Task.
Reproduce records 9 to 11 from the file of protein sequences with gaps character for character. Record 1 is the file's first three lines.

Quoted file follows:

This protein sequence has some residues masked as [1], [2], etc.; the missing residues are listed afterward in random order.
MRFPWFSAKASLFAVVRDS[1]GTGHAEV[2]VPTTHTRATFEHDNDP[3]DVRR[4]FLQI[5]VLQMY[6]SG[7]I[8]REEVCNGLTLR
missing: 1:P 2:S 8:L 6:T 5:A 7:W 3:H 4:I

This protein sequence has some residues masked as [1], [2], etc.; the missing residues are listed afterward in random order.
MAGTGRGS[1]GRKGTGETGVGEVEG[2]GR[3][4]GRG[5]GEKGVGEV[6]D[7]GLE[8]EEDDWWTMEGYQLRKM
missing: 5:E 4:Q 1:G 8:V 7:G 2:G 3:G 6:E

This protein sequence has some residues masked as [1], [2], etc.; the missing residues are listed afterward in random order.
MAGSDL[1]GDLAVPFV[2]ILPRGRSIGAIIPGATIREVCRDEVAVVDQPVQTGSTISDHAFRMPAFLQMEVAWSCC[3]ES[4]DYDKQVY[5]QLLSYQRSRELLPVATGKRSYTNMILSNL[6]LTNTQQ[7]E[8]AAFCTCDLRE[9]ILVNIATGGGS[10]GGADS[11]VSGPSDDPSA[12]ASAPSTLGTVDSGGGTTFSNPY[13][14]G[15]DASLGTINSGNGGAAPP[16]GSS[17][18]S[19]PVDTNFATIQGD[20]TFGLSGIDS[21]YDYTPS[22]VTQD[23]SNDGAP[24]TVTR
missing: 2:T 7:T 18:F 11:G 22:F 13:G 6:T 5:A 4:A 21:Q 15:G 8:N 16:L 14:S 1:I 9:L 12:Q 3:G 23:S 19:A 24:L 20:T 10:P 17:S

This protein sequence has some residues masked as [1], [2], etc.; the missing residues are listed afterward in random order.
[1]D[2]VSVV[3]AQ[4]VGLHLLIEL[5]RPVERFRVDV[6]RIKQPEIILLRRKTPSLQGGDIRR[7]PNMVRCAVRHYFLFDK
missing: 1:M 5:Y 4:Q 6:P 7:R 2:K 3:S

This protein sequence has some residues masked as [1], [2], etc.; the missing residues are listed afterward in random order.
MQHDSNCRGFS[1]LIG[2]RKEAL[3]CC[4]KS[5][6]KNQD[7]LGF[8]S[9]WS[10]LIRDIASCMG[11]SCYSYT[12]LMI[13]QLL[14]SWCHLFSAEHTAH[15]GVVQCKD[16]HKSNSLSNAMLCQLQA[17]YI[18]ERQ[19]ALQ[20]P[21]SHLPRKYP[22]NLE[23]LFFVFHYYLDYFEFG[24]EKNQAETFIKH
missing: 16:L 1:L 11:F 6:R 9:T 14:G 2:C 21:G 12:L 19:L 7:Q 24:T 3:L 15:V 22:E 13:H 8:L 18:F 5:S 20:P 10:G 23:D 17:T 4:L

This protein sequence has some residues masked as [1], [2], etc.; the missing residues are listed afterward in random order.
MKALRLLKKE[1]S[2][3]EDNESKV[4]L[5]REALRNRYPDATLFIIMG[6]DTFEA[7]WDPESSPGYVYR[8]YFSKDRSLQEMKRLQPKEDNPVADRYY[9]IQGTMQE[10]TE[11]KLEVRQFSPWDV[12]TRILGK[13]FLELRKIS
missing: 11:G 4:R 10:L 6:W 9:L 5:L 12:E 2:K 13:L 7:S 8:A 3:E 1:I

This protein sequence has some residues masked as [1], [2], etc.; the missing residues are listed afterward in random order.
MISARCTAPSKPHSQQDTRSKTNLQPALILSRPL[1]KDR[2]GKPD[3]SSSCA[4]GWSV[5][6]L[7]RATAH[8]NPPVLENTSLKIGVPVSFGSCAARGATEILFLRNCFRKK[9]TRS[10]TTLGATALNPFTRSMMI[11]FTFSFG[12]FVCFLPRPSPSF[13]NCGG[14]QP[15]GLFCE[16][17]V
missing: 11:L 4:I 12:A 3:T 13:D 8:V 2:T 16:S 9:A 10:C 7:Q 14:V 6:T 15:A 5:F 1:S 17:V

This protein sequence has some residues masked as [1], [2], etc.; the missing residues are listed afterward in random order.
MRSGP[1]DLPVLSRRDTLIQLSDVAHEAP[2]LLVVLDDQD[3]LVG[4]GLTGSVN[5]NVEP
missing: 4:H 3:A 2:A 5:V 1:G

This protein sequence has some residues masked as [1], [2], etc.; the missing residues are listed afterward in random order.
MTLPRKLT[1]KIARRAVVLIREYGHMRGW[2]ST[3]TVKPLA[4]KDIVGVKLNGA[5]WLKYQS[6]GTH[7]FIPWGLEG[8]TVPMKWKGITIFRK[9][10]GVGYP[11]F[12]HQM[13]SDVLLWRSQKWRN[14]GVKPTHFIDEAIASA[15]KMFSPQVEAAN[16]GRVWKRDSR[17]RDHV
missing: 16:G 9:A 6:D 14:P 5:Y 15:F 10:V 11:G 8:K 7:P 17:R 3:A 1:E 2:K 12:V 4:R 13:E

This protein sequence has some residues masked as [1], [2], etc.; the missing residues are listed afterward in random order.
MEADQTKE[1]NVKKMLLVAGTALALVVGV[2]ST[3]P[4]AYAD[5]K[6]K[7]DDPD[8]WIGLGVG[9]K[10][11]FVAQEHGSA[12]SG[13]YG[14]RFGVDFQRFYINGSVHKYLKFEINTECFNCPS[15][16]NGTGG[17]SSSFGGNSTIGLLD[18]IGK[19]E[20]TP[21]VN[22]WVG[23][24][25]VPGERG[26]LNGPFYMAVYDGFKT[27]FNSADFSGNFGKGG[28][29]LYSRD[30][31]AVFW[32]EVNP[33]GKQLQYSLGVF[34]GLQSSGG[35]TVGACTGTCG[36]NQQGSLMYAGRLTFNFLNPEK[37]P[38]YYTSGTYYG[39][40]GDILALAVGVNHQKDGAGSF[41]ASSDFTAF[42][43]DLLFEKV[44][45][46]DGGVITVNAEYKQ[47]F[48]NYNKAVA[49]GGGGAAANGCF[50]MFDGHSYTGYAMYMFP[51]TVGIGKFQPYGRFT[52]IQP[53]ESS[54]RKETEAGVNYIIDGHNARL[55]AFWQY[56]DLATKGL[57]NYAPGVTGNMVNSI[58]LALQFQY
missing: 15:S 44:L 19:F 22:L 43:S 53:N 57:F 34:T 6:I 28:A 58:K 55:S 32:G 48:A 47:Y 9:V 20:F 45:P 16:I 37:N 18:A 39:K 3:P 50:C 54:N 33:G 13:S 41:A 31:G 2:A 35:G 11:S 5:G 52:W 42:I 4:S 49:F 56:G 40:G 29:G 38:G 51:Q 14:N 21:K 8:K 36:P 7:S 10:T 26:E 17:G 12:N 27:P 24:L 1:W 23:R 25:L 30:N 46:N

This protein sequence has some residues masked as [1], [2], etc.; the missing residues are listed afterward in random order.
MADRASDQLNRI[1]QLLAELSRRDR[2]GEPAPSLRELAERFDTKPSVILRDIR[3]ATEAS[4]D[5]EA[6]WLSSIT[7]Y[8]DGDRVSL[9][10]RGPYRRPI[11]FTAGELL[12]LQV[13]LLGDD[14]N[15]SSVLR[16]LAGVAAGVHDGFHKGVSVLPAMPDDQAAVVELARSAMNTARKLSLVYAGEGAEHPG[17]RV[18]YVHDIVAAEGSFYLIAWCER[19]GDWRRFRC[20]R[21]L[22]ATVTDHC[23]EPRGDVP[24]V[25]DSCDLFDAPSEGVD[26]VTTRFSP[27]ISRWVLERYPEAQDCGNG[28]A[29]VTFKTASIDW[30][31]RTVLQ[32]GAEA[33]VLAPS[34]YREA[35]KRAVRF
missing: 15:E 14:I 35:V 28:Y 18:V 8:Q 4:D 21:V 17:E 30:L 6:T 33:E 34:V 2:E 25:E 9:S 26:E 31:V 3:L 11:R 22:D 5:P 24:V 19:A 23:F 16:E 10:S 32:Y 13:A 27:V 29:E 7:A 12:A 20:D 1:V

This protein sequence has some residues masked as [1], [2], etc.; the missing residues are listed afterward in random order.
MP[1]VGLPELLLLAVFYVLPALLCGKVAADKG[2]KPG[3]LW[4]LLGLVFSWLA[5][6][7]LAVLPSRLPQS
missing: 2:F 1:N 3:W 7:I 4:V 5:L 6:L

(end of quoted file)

This protein sequence has some residues masked as [1], [2], etc.; the missing residues are listed afterward in random order.
MTLPRKLT[1]KIARRAVVLIREYGHMRGW[2]ST[3]TVKPLA[4]KDIVGVKLNGA[5]WLKYQS[6]GTH[7]FIPWGLEG[8]TVPMKWKGITIFRK[9][10]GVGYP[11]F[12]HQM[13]SDVLLWRSQKWRN[14]GVKPTHFIDEAIASA[15]KMFSPQVEAAN[16]GRVWKRDSR[17]RDHV
missing: 16:G 9:A 6:D 14:P 5:Y 15:F 10:V 11:G 8:K 7:P 17:R 3:A 1:E 2:K 12:V 4:R 13:E

This protein sequence has some residues masked as [1], [2], etc.; the missing residues are listed afterward in random order.
MEADQTKE[1]NVKKMLLVAGTALALVVGV[2]ST[3]P[4]AYAD[5]K[6]K[7]DDPD[8]WIGLGVG[9]K[10][11]FVAQEHGSA[12]SG[13]YG[14]RFGVDFQRFYINGSVHKYLKFEINTECFNCPS[15][16]NGTGG[17]SSSFGGNSTIGLLD[18]IGK[19]E[20]TP[21]VN[22]WVG[23][24][25]VPGERG[26]LNGPFYMAVYDGFKT[27]FNSADFSGNFGKGG[28][29]LYSRD[30][31]AVFW[32]EVNP[33]GKQLQYSLGVF[34]GLQSSGG[35]TVGACTGTCG[36]NQQGSLMYAGRLTFNFLNPEK[37]P[38]YYTSGTYYG[39][40]GDILALAVGVNHQKDGAGSF[41]ASSDFTAF[42][43]DLLFEKV[44][45][46]DGGVITVNAEYKQ[47]F[48]NYNKAVA[49]GGGGAAANGCF[50]MFDGHSYTGYAMYMFP[51]TVGIGKFQPYGRFT[52]IQP[53]ESS[54]RKETEAGVNYIIDGHNARL[55]AFWQY[56]DLATKGL[57]NYAPGVTGNMVNSI[58]LALQFQY
missing: 15:S 44:L 19:F 22:L 43:S 53:N 57:F 34:T 6:I 28:A 58:K 55:S 32:G 48:A 47:Y 9:V 20:F 45:P 16:I 37:N 18:A 39:K 3:P 50:C 54:N 33:G 13:S 41:A 31:G 2:A 35:G 11:S 5:G 52:W 42:I 4:S 49:F 56:G 40:G 29:G 38:G 51:Q 14:N 21:K 8:K 36:P 7:S 10:T 26:E 17:G 12:N 27:P 24:L 1:W 23:R 25:L 30:N 46:N

This protein sequence has some residues masked as [1], [2], etc.; the missing residues are listed afterward in random order.
MADRASDQLNRI[1]QLLAELSRRDR[2]GEPAPSLRELAERFDTKPSVILRDIR[3]ATEAS[4]D[5]EA[6]WLSSIT[7]Y[8]DGDRVSL[9][10]RGPYRRPI[11]FTAGELL[12]LQV[13]LLGDD[14]N[15]SSVLR[16]LAGVAAGVHDGFHKGVSVLPAMPDDQAAVVELARSAMNTARKLSLVYAGEGAEHPG[17]RV[18]YVHDIVAAEGSFYLIAWCER[19]GDWRRFRC[20]R[21]L[22]ATVTDHC[23]EPRGDVP[24]V[25]DSCDLFDAPSEGVD[26]VTTRFSP[27]ISRWVLERYPEAQDCGNG[28]A[29]VTFKTASIDW[30][31]RTVLQ[32]GAEA[33]VLAPS[34]YREA[35]KRAVRF
missing: 15:E 14:I 35:V 28:Y 18:V 8:Q 4:D 21:V 17:E 30:L 6:T 33:E 34:V 2:E 25:E 9:S 26:E 31:V 3:L 11:R 22:D 5:P 24:V 19:A 23:F 16:E 10:S 32:Y 13:A 27:V 29:E 7:A 12:A 20:D 1:V